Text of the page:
Colposcopy is an examination that consists, for the gynecologist, to directly visualize the cervix, by natural means. It allows a detailed analysis of the cervix, following a smear whose result shows abnormalities.
Be careful, colposcopy should not be confused with ... colonoscopy (an examination that allows you to explore the intestine).
What is the use of colposcopy?
It allows to search for any precancerous lesions due to papillomavirus (HPV virus), present on the cervix, and to direct the biopsy samples. Precancerous states are not visible to the naked eye. Also, is it essential to use dyes to distinguish pathological areas, so that the gynecologist can identify and remove them?
What is a biopsy?
The biopsy, performed during colposcopy, consists of taking one or more fragments of the lining of the cervix which will then be sent to the laboratory for analysis.
It is the biopsy that will allow the exact diagnosis of the anomaly detected by the smear. Biopsies on a cervix are always performed under colposcopic vision.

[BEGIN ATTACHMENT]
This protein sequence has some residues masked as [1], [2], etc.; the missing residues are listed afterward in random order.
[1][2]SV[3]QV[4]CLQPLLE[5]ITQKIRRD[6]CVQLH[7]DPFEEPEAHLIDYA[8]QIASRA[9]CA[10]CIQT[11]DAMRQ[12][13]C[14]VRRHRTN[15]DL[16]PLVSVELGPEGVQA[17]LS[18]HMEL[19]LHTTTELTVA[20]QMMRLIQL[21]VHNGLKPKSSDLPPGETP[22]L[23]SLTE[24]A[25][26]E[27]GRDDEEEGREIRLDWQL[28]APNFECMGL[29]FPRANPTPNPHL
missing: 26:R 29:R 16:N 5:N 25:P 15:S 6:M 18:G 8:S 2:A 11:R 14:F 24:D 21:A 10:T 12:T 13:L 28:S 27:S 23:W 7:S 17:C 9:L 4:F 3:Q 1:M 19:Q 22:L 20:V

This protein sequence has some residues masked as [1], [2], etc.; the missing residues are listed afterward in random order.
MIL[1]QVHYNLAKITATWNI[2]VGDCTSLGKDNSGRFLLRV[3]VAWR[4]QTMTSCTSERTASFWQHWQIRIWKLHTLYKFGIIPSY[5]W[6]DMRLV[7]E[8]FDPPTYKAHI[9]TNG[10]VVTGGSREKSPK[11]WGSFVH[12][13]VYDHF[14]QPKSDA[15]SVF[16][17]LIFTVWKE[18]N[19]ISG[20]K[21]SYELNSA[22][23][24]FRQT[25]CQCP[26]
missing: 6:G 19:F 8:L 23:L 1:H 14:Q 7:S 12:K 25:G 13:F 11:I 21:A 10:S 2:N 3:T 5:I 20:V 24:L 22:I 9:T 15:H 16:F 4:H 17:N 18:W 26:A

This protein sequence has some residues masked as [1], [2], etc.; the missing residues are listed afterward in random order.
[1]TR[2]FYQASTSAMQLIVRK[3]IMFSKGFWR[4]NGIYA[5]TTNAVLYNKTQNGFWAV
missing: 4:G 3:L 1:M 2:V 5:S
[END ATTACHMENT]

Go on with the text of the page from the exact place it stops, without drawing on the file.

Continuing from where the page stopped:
When to do colposcopy?
Colposcopic examination is indicated when the smear has revealed certain abnormalities (suspicion of precancerous lesions). Colposcopy can be performed at any time during the menstrual cycle, except during menses.
It can not be performed if the patient has a vaginal or uterine infection. Indeed, an infection could create false pathological images. It will therefore be necessary to treat it before colposcopy.
The performance of colposcopy is worse as the patient gets older. In postmenopausal women, before colposcopic examination, a short hormonal treatment may be prescribed to help open the cervix for better observation.